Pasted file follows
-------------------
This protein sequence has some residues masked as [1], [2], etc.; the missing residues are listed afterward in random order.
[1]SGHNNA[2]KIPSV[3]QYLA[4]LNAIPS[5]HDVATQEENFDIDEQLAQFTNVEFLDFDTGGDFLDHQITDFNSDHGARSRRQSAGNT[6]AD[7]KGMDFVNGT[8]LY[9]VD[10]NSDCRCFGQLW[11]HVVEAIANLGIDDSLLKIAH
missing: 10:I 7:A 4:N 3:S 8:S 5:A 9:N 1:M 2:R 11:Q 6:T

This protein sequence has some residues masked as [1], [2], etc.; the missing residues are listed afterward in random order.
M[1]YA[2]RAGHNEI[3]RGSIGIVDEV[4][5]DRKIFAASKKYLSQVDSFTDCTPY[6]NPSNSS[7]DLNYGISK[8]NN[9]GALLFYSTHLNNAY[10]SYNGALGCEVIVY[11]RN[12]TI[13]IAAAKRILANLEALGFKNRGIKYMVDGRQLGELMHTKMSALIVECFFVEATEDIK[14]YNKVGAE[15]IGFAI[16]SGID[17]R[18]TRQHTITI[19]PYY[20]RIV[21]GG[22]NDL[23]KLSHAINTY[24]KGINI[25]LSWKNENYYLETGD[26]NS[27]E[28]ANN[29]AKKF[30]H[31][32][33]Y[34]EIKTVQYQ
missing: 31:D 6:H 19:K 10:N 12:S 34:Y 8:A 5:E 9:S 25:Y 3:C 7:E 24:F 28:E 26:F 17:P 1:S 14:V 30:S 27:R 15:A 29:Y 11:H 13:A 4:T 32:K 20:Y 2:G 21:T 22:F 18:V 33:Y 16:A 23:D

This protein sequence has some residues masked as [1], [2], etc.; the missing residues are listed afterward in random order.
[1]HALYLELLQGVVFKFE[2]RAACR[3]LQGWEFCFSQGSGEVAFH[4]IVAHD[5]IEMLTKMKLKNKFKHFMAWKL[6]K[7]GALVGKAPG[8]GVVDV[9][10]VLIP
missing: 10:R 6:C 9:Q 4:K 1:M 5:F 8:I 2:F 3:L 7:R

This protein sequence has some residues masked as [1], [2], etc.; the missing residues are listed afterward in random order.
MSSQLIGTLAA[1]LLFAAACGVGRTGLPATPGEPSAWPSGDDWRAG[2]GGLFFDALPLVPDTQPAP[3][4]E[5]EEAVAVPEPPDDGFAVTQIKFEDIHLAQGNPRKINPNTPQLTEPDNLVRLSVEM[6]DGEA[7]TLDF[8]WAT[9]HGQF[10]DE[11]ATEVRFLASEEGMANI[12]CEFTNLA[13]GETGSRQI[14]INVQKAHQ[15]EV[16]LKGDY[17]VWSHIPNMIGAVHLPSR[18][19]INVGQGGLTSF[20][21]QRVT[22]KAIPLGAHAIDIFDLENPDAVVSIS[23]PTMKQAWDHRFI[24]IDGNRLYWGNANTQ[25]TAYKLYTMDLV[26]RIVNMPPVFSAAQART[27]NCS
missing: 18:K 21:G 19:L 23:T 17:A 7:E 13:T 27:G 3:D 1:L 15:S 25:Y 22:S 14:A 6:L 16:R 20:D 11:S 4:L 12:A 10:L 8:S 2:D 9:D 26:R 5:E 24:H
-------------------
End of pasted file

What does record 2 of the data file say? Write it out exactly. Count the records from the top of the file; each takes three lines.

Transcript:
This protein sequence has some residues masked as [1], [2], etc.; the missing residues are listed afterward in random order.
M[1]YA[2]RAGHNEI[3]RGSIGIVDEV[4][5]DRKIFAASKKYLSQVDSFTDCTPY[6]NPSNSS[7]DLNYGISK[8]NN[9]GALLFYSTHLNNAY[10]SYNGALGCEVIVY[11]RN[12]TI[13]IAAAKRILANLEALGFKNRGIKYMVDGRQLGELMHTKMSALIVECFFVEATEDIK[14]YNKVGAE[15]IGFAI[16]SGID[17]R[18]TRQHTITI[19]PYY[20]RIV[21]GG[22]NDL[23]KLSHAINTY[24]KGINI[25]LSWKNENYYLETGD[26]NS[27]E[28]ANN[29]AKKF[30]H[31][32][33]Y[34]EIKTVQYQ
missing: 31:D 6:H 19:K 10:N 12:S 34:Y 8:A 5:E 9:S 25:Y 3:C 7:E 24:F 28:E 26:F 17:P 1:S 14:V 30:S 27:R 15:A 29:Y 11:H 13:A 4:T 32:K 20:Y 2:G 21:T 22:F 18:V 33:Y 16:A 23:D